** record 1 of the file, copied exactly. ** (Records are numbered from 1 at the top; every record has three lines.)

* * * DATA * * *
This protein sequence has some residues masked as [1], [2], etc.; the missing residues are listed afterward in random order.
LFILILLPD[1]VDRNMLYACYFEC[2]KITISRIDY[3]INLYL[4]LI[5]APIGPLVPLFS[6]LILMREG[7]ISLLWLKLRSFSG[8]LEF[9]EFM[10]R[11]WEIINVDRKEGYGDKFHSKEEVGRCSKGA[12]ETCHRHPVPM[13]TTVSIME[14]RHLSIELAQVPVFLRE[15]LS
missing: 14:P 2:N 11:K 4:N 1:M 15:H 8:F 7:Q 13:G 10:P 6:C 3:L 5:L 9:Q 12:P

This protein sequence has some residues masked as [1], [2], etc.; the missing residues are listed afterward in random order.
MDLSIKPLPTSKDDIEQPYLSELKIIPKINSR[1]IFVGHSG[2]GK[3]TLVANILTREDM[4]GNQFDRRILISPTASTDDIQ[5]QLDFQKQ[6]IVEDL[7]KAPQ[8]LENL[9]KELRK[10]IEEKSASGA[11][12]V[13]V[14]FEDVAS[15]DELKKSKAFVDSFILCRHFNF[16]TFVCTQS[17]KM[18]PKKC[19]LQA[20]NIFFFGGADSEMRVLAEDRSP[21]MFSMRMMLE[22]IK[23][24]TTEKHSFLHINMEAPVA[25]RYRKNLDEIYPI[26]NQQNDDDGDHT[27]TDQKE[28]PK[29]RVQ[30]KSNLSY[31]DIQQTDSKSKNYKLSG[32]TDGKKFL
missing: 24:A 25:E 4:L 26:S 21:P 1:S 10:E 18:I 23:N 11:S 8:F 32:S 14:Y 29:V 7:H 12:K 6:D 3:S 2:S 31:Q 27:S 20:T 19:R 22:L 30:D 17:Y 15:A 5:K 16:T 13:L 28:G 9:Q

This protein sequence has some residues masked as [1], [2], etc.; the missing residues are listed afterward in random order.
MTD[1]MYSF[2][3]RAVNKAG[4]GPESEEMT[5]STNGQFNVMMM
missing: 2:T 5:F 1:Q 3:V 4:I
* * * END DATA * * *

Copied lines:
This protein sequence has some residues masked as [1], [2], etc.; the missing residues are listed afterward in random order.
LFILILLPD[1]VDRNMLYACYFEC[2]KITISRIDY[3]INLYL[4]LI[5]APIGPLVPLFS[6]LILMREG[7]ISLLWLKLRSFSG[8]LEF[9]EFM[10]R[11]WEIINVDRKEGYGDKFHSKEEVGRCSKGA[12]ETCHRHPVPM[13]TTVSIME[14]RHLSIELAQVPVFLRE[15]LS
missing: 14:P 2:N 11:K 4:N 1:M 15:H 8:F 7:Q 13:G 10:P 6:C 3:L 5:L 9:Q 12:P